The photo above shows the whole table at this point. This one is taken from off the left flank of the Germans, so the German army is on the right as you look at it. The Gauls can be seen at the top centre of the picture massing on their hills.

In the centre the Germans had advanced to the foot of the central hill. The Gauls intended to await their attack thus putting them at a disadvantage. At least that was the general's intention. The warbands, however, chose to charge the Germans. The Germans came off much better in the ensuing melee although both sides were evenly matched – 96 figures in 4 ranks. Soon after a further warband emerged from the woods and joined in as did the left most warband of the Gallic central group of three.
Shot of the central German warbands advancing, from the Gallic perspective - hence the dolmen or menhir or whatever you call it.
On the Gallic left flank the German cavalry and a warband ground down and defeated the Gallic cavalry.

At this point things were looking very bad for the Gauls. Both flanks were just about gone, and the central warband melee was going badly.
Clash of the warbands!
The Germans now committed their light infantry against the warbands. Although such troops will take heavy casualties, the extra casualties that they would inflict would tip the Gallic warbands over their break points. This did not happen. A round of generally bad dice by the Germans brought the Gallic warbands to their tipping point but not beyond it. The warbands responded ferociously and despite being destroyed themselves in the following turn, they took the LI with them breaking and  the German army was pushed over its break point, giving the Gauls the victory. [At least, this is what I think happened - I've edited the text here.]

I still don’t really know how the Gauls won this. They were on the back foot throughout. The large size of the warbands undoubtedly helped. The new rules designed to avoid mutual destruction in melee also favoured the larger units and worked to the Gallic advantage, saving one large warband from rout.
In an email message, Gordon made some remarks looking back on the battle:

Also, the "secret history". What saved the Gauls was the German lack of aggression. Far too many troops were wasted on the wings when they should have fended the Gauls off and driven into the centre. You can see from the photos how the Gauls got forward and the Germans were actually turning outwards. [I can see why the Germans might have done this, since they had superior cavalry forces and would be hoping to win on the wings and then flank the central Gallic warbands.] One thing that worked against the Gauls was the +2 intiative. I wanted to wait on the hill and force the Germans to test. One failure and they would all have had to commit but although we were 2 up they won and I had to test. Of course one of my warbands failed and that meant that I had to commit everybody.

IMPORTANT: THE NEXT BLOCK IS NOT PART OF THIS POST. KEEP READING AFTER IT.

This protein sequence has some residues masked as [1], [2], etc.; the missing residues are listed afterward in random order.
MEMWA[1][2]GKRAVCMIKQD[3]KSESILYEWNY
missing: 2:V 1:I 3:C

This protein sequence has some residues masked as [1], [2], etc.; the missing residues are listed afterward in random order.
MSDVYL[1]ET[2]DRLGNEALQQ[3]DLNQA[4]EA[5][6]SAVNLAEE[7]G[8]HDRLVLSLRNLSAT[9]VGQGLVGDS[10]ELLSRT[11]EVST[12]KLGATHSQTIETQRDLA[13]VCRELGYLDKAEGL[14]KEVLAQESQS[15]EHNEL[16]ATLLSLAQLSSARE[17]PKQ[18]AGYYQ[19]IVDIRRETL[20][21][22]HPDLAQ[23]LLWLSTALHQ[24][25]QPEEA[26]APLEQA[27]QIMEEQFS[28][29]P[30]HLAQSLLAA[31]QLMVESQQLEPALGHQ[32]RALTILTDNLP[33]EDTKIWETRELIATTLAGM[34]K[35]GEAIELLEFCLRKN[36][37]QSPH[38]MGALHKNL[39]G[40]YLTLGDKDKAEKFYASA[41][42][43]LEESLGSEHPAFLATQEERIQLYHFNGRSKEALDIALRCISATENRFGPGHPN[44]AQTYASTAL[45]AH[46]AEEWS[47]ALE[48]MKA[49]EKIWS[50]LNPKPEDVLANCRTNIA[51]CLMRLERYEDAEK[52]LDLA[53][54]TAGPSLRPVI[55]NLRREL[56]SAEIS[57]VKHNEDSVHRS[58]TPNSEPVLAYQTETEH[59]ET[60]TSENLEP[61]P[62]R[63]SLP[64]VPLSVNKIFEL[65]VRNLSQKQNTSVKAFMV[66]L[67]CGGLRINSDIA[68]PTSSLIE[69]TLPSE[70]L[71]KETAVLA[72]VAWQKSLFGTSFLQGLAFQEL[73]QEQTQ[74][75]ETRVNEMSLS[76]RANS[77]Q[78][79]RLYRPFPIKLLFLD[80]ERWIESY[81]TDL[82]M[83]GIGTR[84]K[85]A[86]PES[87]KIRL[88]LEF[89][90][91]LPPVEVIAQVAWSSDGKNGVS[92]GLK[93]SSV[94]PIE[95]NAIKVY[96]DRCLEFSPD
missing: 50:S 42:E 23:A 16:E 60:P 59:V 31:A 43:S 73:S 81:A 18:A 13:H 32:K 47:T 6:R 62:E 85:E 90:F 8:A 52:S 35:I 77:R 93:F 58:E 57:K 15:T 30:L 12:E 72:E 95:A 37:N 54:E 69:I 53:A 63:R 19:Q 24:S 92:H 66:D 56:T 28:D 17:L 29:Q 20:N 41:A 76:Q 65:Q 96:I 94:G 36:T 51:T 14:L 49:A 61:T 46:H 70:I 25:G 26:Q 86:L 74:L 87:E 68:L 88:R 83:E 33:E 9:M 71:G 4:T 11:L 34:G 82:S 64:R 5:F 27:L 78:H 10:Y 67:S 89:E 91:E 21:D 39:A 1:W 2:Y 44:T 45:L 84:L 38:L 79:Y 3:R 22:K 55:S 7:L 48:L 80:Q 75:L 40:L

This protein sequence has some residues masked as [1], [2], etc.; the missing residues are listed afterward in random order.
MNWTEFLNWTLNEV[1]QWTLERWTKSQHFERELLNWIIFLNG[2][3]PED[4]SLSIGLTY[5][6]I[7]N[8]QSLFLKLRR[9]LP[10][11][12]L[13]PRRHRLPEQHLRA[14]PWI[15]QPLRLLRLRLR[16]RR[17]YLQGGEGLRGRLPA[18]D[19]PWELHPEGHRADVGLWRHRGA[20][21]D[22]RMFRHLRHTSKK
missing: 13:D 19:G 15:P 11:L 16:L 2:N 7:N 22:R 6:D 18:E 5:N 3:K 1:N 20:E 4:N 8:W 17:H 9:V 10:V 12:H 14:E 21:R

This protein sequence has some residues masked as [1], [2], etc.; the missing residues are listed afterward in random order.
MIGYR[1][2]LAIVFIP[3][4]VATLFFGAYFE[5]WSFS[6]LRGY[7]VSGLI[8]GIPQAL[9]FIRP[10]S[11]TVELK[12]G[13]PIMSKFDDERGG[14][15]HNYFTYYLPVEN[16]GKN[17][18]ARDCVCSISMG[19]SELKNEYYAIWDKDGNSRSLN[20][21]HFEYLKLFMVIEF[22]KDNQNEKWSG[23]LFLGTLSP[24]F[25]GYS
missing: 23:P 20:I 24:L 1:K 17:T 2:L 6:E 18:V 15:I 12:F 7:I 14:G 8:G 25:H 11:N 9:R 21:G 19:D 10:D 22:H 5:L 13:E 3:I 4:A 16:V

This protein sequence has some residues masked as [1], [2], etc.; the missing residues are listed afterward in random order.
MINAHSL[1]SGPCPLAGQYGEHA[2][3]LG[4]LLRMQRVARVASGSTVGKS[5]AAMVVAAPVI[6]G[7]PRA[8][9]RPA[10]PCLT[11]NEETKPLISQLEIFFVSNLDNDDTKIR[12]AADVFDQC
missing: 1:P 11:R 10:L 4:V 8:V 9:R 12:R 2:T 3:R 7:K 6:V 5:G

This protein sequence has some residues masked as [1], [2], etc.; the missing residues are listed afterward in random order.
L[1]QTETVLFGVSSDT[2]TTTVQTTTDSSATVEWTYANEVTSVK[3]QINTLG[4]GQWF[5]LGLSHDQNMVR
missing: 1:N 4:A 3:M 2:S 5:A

[This is a reference to the fact that in our rules, Warbands must test to see if they hold or go charging straight into combat, unless they are in difficult ground. Low hills don't count. What happened here is that the Germans won the Initiative when they probably shouldn't have, and made the Gauls go first, which forced them to test. Some of them went forward and the rest had to follow. If this hadn't happened, the Gauls would have received defensive bonuses against Germans coming up the hills.]

Veteran Legion for Pharsalus

This is the first legion I've managed to finish since coming to Cheltenham. Figures are almost all Companion Miniatures.
Casualties are by Warlord Miniatures, as are some of the command. I find plastics really good for showing those who are hors de combat, and I have now bought enough boxes of them to be able to put together some command bases as well. Always useful...
I've used various shields I had lying around. Companion made some really nice embossed ones, and even though I didn't have enough of one type to equip a full legion, I felt that a varied look would suit veterans. Some unadorned ones are in the mix as well.

This takes my total for the year to 348 infantry; 38 cavalry; 12 battle camels; a chariot and crew; and two Indian elephants and crew. Not bad, considering I've moved to another country. I do have quite a few figures in various stages of completion still sitting in Glasgow, including another legion, but it will be a while before I can finish those.

Monday, 2 November 2015

On the Painting Tray: November 2015

Romans. Again.

Nearly finished one legion that I started on arriving in Cheltenham. About to begin another of painted figs given to me by Roy. I might call them the 1st and 2nd Cheltonians, but then again that sounds like a Very British Civil War. Seriously, Cheltonians. Apparently that's what people from round these parts call themselves. Legiones I et II Cheltonia? Maybe not - with names like that they'll probably never defeat anyone...